In Victorian Scientific Naturalism, Gowan Dawson and Bernard Lightman bring together new essays by leading historians of science and literary critics that recall these scientific naturalists, in light of recent scholarship that has tended to sideline them, and that reevaluate their place in the broader landscape of nineteenth-century Britain. Ranging in topic from daring climbing expeditions in the Alps to the maintenance of aristocratic protocols of conduct at Kew Gardens, these essays offer a series of new perspectives on Victorian scientific naturalism—as well as its subsequent incarnations in the early twentieth century—that together provide an innovative understanding of the movement centering on the issues of community, identity, and continuity.
Summary of the editors’ introduction from James Ungureanu.
Readers of this blog might find this new book of interest, as chapters 25 and 28 (they’re short chapters!) look at Darwin’s “botanophilia,” specifically his studies of orchids and plant reproduction, climbing plants, and carnivorous plants.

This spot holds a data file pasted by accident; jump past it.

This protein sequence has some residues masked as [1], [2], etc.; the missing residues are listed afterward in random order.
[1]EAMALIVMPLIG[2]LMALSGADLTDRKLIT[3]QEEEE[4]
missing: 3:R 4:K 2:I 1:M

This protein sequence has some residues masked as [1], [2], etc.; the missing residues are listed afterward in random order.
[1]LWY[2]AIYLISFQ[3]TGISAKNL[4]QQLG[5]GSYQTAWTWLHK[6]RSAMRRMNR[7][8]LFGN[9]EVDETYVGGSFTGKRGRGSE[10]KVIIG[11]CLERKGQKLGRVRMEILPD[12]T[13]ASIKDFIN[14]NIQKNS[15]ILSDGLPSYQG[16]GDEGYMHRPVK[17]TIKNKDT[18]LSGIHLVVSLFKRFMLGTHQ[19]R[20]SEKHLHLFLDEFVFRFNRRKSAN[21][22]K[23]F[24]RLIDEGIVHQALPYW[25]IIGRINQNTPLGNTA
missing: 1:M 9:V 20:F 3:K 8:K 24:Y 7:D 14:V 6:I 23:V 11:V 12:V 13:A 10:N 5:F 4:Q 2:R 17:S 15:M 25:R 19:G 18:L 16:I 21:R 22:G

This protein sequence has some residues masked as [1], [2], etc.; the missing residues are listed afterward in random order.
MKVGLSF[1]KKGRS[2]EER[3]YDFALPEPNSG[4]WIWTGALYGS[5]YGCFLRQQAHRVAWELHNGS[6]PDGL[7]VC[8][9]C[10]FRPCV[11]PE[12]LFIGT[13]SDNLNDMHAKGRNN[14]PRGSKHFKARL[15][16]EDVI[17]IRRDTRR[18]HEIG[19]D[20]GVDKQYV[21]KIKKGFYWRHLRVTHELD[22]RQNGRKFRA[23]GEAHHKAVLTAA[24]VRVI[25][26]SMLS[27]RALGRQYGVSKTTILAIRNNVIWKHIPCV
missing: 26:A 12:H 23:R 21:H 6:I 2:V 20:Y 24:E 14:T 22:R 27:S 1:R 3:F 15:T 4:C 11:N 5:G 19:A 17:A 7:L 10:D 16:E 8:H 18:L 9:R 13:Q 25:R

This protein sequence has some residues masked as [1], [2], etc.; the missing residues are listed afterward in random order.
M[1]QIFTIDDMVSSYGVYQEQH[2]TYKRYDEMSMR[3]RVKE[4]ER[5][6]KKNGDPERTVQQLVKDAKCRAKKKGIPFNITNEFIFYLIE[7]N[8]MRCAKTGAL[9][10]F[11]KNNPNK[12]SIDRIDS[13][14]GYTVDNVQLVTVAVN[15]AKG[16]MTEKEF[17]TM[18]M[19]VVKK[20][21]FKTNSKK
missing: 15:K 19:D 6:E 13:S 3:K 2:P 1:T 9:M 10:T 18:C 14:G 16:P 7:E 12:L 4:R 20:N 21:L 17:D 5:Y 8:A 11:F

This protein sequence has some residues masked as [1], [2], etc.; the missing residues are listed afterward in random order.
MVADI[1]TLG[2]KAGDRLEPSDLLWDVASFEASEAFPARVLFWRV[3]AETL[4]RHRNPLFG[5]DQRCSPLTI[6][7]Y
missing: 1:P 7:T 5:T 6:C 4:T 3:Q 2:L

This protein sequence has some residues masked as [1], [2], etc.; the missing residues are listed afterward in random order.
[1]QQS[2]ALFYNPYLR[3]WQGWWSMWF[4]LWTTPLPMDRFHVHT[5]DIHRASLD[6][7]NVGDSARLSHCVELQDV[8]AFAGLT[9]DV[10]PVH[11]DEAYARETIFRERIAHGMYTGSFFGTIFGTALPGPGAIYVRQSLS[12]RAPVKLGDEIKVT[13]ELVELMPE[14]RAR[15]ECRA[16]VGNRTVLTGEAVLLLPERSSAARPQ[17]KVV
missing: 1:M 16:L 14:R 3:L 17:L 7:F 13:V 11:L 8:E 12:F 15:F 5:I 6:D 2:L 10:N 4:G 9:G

Ruth Kassinger, A Garden of Marvels: How We Discovered that Flowers Have Sex, Leaves Eat Air, and Other Secrets of Plants (New York: William Morrow, 2014), 416pp.
In the tradition of The Botany of Desire and Wicked Plants, a witty and engaging history of the first botanists interwoven with stories of today’s extraordinary plants found in the garden and the lab.
In Paradise Under Glass, Ruth Kassinger recounted with grace and humor her journey from brown thumb to green, sharing lessons she learned from building a home conservatory in the wake of a devastating personal crisis.
In A Garden of Marvels, she extends the story. Frustrated by plants that fail to thrive, she sets out to understand the basics of botany in order to become a better gardener. She retraces the progress of the first botanists who banished myths and misunderstandings and discovered that flowers have sex, leaves eat air, roots choose their food, and hormones make morning glories climb fence posts. She also visits modern gardens, farms, and labs to discover the science behind extraordinary plants like one-ton pumpkins, a truly black petunia, a biofuel grass that grows twelve feet tall, and the world’s only photosynthesizing animal. Transferring her insights to her own garden, she nurtures a “cocktail” tree that bears five kinds of fruit, cures a Buddha’s Hand plant with beneficial fungi, and gets a tree to text her when it’s thirsty.
Intertwining personal anecdote, accessible science, and untold history, the ever-engaging author takes us on an eye-opening journey into her garden—and yours.
The author was interviewed about her book on the podcast Science for the People. Listen here!